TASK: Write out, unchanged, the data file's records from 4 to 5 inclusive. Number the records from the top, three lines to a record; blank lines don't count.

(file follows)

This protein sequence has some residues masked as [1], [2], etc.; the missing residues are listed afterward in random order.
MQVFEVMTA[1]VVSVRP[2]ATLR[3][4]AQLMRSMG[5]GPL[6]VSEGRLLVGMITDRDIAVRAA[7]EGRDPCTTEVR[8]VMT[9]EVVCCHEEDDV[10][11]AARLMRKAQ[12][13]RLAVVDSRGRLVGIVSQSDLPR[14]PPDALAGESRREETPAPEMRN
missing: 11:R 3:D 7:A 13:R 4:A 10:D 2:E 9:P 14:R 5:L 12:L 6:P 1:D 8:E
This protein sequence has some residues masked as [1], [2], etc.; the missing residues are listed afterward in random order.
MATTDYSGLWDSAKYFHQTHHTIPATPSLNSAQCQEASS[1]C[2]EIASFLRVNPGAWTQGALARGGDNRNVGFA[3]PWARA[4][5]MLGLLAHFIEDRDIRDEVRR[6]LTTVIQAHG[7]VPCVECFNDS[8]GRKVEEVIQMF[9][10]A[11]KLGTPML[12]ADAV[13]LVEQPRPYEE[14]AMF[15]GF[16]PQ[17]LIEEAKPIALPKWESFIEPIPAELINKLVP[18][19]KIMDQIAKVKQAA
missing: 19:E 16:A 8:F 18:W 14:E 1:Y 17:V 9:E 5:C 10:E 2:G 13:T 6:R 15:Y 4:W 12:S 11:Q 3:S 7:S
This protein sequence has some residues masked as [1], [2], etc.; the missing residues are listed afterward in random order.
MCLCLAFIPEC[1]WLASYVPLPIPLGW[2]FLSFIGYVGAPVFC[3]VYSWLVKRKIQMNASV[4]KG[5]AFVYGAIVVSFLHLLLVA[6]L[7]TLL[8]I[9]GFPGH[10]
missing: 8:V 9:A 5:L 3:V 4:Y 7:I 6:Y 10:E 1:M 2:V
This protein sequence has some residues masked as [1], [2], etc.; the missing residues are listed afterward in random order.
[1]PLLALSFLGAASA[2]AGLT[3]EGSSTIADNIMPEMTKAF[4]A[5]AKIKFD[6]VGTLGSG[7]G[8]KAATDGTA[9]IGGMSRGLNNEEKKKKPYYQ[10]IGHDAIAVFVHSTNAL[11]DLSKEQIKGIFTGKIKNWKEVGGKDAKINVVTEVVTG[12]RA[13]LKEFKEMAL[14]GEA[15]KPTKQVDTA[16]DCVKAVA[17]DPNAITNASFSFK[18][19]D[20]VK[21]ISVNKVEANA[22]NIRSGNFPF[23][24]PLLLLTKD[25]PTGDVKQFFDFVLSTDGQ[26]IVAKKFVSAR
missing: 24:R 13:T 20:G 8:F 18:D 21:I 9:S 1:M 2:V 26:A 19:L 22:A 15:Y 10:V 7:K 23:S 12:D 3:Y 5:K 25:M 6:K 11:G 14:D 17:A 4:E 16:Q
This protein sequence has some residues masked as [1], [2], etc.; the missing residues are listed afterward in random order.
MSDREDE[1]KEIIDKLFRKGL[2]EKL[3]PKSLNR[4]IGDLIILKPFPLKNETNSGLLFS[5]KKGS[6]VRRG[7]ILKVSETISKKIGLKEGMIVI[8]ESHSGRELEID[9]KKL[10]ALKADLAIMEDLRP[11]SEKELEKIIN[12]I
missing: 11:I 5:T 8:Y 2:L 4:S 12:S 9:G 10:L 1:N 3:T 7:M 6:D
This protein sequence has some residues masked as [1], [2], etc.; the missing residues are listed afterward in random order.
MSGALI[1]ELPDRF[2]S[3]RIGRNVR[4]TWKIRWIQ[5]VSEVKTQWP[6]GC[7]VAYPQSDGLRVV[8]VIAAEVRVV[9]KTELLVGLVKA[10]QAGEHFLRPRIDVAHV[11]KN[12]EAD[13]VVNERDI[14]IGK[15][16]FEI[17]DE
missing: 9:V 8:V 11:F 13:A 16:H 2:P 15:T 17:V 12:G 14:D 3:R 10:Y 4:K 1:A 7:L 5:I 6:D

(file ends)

This protein sequence has some residues masked as [1], [2], etc.; the missing residues are listed afterward in random order.
[1]PLLALSFLGAASA[2]AGLT[3]EGSSTIADNIMPEMTKAF[4]A[5]AKIKFD[6]VGTLGSG[7]G[8]KAATDGTA[9]IGGMSRGLNNEEKKKKPYYQ[10]IGHDAIAVFVHSTNAL[11]DLSKEQIKGIFTGKIKNWKEVGGKDAKINVVTEVVTG[12]RA[13]LKEFKEMAL[14]GEA[15]KPTKQVDTA[16]DCVKAVA[17]DPNAITNASFSFK[18][19]D[20]VK[21]ISVNKVEANA[22]NIRSGNFPF[23][24]PLLLLTKD[25]PTGDVKQFFDFVLSTDGQ[26]IVAKKFVSAR
missing: 24:R 13:T 20:G 8:F 18:D 21:I 9:S 1:M 2:V 26:A 19:L 22:A 15:Y 10:V 7:K 23:S 12:D 3:Y 5:K 25:M 6:K 11:G 14:D 17:A 4:E 16:Q
This protein sequence has some residues masked as [1], [2], etc.; the missing residues are listed afterward in random order.
MSDREDE[1]KEIIDKLFRKGL[2]EKL[3]PKSLNR[4]IGDLIILKPFPLKNETNSGLLFS[5]KKGS[6]VRRG[7]ILKVSETISKKIGLKEGMIVI[8]ESHSGRELEID[9]KKL[10]ALKADLAIMEDLRP[11]SEKELEKIIN[12]I
missing: 11:I 5:T 8:Y 2:L 4:S 12:S 9:G 10:L 1:N 3:T 7:M 6:D